France’s Sunbooster has developed a technology to cool down solar modules when their ambient temperature exceeds 25 degrees Celsius. The solution features a set of pipes that spread a thin film of water onto the glass surface of the panels in rooftop PV systems and ground-mounted plants. The cooling systems collect the water from rainwater tanks and then recycle, filter and store it again. The company claims the technology can facilitate an annual increase in power generation of between 8% and 12%.
The French oil and gas giant—which is already a partner in Adani’s natural gas business—will now invest US$ 510 million to buy 50% stake in 2,148 MWac operating solar power projects owned by Adani Green Energy Limited.
The first Indian power plant, with a capacity of 5.5 MWp, was inaugurated in 2017 in the state of Uttarakhand. With the just commissioned photovoltaic power plant of 27 MWp, the developer claims to offer the lowest price of solar electricity in the Indian state of Maharashtra.
The annual global outlook report for solar published by IHS Markit notes there was no real uptick in the amount of new capacity added last year, compared with the returns seen in 2018. That is likely to kill any hope India has of overtaking the U.S. as the world’s second biggest solar market in 2020.
Market intelligence company Navigant Research has developed a country forecast of the global market. Incentives and pricing will be the main driver of installations, though the market will continue to be concentrated in certain key regions, including India, for now.
TES issued a press release announcing the new facilities that is light on detail but claimed the plants would position it as ‘a leader’ in battery recycling. The company also announced an intent to move into the reuse of spent electric vehicle batteries in commercial and residential applications.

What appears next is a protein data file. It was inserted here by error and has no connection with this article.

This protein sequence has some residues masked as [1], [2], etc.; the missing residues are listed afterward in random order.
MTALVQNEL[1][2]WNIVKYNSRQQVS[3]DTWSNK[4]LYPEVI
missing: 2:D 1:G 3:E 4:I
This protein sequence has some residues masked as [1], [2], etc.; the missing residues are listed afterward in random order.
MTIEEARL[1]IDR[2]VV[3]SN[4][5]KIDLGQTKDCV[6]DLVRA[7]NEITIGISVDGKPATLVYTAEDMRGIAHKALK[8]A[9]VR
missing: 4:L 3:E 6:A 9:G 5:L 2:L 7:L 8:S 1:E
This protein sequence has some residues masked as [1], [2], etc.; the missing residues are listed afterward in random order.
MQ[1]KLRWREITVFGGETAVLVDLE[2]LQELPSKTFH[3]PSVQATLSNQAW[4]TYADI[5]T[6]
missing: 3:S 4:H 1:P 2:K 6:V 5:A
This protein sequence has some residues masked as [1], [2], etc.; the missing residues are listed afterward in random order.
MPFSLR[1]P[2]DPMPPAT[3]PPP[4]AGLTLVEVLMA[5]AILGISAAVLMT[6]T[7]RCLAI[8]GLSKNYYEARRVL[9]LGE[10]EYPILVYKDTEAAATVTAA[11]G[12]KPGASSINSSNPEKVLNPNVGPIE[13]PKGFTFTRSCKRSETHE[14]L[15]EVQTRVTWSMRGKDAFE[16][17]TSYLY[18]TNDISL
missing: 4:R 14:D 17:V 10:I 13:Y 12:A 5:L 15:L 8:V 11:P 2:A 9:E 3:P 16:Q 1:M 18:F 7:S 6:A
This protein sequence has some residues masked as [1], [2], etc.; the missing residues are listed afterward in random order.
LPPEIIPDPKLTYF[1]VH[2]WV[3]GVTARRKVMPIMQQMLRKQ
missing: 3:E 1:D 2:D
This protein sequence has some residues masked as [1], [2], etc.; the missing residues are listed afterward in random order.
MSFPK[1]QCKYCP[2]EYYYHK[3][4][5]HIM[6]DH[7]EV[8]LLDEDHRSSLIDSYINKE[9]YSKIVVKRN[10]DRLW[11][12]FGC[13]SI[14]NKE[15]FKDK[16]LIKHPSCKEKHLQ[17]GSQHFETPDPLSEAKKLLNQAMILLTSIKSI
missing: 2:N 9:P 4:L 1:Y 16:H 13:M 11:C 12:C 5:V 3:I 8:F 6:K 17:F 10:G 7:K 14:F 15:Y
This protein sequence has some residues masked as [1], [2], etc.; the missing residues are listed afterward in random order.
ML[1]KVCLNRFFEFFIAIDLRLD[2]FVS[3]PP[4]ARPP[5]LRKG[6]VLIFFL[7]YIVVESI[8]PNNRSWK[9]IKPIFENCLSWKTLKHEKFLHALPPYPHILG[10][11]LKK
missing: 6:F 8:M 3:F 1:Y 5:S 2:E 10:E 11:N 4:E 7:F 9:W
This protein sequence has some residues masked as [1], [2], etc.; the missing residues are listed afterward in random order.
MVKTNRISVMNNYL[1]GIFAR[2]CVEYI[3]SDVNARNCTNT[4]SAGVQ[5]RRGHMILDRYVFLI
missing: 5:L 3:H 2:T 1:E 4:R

The invention converts energy produced by PV cells directly into mechanical motion without batteries or power electronics. Its developers claim the solar motor can drive irrigation water pumps and ventilation turbines for more than 20 years without maintenance.
With the 200 hydrogen bikes offered to journalists and world leaders at the G7 summit in Biarritz, France proving popular, manufacturer Pragma Industries has received an order for 1,000 of them from Chilean president Sebastian Pinera. The company’s founder, Pierre Forté, wants the bike to have a societal impact in developing countries.
The global installed capacity will grow from a modest 9 GW/17 GWh as of 2018 to 1,095 GW/2,850 GWh in the next two decades. Just 10 countries will account for almost 75% of the overall gigawatt market, with China, USA, India and Germany leading the pack.
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